The Nixon Doctrine was presented to the American public on 25th July, 1969 by the then President Richard Nixon. The doctrine had two important components to it – one pertaining to relationship with allies and the other regarding achieving world peace. Nixon stated in his address to the nation that the traditional allies of the United States should defend themselves without the latter’s military involvement. He also set an agenda for achieving world peace through a process of diplomacy. Later in the year Nixon’s explicated his doctrine thus:
“First, the United States will keep all of its treaty commitments. Second, we shall provide a shield if a nuclear power threatens the freedom of a nation allied with us or of a nation whose survival we consider vital to our security. Third, in cases involving other types of aggression, we shall furnish military and economic assistance when requested in accordance with our treaty commitments. But we shall look to the nation directly threatened to assume the primary responsibility of providing the manpower for its defense.”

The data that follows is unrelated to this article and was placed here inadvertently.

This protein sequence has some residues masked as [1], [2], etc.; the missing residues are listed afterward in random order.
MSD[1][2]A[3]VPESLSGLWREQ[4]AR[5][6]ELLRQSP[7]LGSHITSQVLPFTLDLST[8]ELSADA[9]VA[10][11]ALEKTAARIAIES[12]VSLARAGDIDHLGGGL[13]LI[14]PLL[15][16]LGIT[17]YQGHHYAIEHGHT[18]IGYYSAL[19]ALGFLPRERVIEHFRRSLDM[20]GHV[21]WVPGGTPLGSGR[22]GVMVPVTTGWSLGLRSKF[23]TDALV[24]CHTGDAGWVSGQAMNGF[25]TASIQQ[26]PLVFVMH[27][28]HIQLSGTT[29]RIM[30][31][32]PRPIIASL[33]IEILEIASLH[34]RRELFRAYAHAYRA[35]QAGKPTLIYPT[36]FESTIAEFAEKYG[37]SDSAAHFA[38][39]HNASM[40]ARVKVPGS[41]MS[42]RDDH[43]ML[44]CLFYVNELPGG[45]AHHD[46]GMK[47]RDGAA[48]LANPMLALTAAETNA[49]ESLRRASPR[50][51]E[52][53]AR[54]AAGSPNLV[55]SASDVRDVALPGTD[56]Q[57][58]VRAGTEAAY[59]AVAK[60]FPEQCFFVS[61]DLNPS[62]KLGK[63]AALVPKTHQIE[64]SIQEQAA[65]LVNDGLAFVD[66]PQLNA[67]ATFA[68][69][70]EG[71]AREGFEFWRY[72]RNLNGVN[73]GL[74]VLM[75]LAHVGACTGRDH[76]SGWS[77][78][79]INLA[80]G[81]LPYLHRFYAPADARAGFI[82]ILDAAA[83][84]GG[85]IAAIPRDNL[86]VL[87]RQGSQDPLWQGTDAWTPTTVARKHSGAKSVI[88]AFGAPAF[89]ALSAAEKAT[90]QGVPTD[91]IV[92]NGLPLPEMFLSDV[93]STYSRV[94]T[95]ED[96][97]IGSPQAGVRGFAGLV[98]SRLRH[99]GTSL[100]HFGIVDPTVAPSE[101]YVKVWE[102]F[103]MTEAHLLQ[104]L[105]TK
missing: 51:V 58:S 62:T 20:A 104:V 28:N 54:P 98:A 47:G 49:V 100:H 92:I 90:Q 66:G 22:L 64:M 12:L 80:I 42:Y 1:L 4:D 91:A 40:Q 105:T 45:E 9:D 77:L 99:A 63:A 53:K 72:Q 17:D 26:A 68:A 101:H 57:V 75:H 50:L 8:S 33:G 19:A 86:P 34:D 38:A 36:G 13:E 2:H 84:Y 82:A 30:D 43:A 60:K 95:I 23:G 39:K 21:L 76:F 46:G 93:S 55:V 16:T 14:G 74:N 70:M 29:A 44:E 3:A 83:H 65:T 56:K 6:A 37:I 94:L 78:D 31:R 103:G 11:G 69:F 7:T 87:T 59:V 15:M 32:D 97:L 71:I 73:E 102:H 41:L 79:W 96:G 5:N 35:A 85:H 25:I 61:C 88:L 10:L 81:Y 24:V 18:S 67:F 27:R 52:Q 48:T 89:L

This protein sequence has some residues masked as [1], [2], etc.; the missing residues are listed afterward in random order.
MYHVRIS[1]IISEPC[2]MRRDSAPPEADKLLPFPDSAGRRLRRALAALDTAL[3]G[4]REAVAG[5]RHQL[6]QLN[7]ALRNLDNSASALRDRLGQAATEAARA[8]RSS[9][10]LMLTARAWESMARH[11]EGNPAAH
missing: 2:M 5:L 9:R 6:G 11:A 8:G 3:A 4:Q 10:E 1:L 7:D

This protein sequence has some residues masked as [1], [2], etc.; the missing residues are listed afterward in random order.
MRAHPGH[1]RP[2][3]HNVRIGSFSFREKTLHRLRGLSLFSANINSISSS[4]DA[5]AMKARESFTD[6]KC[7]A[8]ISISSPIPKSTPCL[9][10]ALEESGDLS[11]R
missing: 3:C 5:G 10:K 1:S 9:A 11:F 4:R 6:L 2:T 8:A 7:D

This three point doctrine first saw its implementation during the crisis in Iran. Saudi Arabia, a long time ally of the U.S. benefited as a result of this change in American foreign policy. In the final analysis, the doctrine met with only partial success owing to the fact that American military and diplomatic assistance across the world (particularly in the middle-east) proved to aggravate the crisis in some cases.